Submitted by hdaniel on Mon, 07/06/2015 - 12:20
By Eric Horowitz
The dimension of time remains an unexplorable frontier and constant constraint. It always moves at the rate of second per second. The silver lining for humans is that we have an imagination that doesn’t face these limitations. We can think about next week, then jump 20 years into the past, then think about what might happen in an hour. Any moment our minds wander to another era we become mental time travelers.
Submitted by hdaniel on Mon, 07/06/2015 - 12:16
By Meredith Wise
If you put a carrot and a cookie in front of a child, which do you think most will pick? Self-control in the face of sugary goodness as an adult can be tough. And for kids, it’s even harder.
Childhood obesity is a massive epidemic in the United States―nearly one in three children and teens are overweight or obese. Foundations and others across the country are pouring money into eliminating the issue: The Robert Wood Johnson Foundation alone has set aside $1 billion just for that purpose.
Submitted by hdaniel on Mon, 07/06/2015 - 12:13
By Jennifer Santisi
Sketches of emotions that were used to create Facebook’s emoticons. Credit: Matt Jones
Charles Darwin described 50 emotional states, such as anxiety, fear, embarrassment and guilt, in his book The Expression of Emotions in Man and Animals, written in 1872. Darwin’s descriptions were used by a Pixar animator Matt Jones to sketch what each emotional state looks like. Jones’ sketches eventually morphed into the 16 emoticons we recognize today on Facebook.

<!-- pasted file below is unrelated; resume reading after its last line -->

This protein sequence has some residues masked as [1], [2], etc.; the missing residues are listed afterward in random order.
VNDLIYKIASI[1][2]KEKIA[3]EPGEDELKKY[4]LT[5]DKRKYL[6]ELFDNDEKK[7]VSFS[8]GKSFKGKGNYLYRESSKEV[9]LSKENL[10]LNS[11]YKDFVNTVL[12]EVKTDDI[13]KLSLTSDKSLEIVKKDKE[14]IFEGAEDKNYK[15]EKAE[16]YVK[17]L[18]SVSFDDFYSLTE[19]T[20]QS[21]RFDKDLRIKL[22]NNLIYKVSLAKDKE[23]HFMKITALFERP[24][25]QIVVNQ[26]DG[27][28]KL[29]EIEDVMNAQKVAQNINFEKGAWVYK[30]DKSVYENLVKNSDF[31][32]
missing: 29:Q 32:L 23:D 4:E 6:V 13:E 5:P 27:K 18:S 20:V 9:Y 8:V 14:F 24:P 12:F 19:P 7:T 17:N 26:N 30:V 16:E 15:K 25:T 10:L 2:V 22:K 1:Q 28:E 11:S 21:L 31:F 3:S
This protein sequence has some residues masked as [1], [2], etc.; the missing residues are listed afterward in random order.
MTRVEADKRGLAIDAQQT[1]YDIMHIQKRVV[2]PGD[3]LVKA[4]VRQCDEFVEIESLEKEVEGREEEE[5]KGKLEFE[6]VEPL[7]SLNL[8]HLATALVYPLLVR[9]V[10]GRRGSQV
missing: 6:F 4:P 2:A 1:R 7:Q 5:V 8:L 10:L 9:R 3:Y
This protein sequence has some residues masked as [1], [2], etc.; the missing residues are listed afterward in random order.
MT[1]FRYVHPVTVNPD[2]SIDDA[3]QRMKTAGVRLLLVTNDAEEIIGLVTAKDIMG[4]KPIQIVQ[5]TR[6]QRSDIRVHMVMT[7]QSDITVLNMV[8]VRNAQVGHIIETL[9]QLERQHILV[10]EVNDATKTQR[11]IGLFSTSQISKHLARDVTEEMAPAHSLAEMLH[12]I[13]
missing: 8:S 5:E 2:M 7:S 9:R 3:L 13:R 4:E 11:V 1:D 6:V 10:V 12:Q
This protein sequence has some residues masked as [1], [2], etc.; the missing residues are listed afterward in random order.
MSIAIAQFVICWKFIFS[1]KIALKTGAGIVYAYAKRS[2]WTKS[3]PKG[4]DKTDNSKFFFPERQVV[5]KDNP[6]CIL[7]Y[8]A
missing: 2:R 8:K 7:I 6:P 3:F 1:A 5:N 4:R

Submitted by hdaniel on Mon, 07/06/2015 - 12:08
By Takuya Sawaoka
[This article originally appeared as an Op-Ed on LiveScience here]
Professionals may believe they can maintain an ethical reputation by merely refraining from morally questionable practices: Don’t steal, cheat, or bully others. But this alone is not enough. If a higher-up in your organization is found guilty of unethical behavior, your reputation can become tainted merely because you work at the same place.
Submitted by hdaniel on Mon, 07/06/2015 - 12:01
Submitted by hdaniel on Mon, 07/06/2015 - 11:59
Submitted by hdaniel on Mon, 07/06/2015 - 11:56
By Clayton Critcher
People are remarkably resilient. They bounce back from double faulting to lose a tennis match, lead relatively happy lives despite failing to pass the first round of qualification for Jeopardy, and persist in submitting papers for publication even after being told by a snarky reviewer that it might be time to read an intro social psychology textbook. Such evidence can be found not only from my own life, but also from a large empirical literature that attests to people’s talent at maintaining a sense of adequacy, worth, and esteem.
Submitted by hdaniel on Mon, 07/06/2015 - 11:53
By Kelly Fielding
The European Journal of Social Psychology recently had a special issue on the social psychology of climate change, edited by Kelly Fielding, Matthew Hornsey, and Janet Swim. The issue can be accessedhere.)
Submitted by hdaniel on Mon, 07/06/2015 - 11:50
By Jin Woork Chang, Nazli Turan, and Rosalind Chow
Submitted by hdaniel on Mon, 07/06/2015 - 11:44
By Jon M Jachimowicz & Sam McNerney
This Sunday, nearly 10 million eligible Greek citizens will vote over the future of their country, potentially influencing the future of the European Union and the strength of the Euro. Alexis Tsipras, the Prime Minister of Greece, has placed his faith in the Greek population, insisting voters will follow his recommendation and reject the referendum. The alternative is accepting a proposal offered by the IMF, the European Central Bank, and the European Commission, which outlines terms Greece must follow to repay their debt.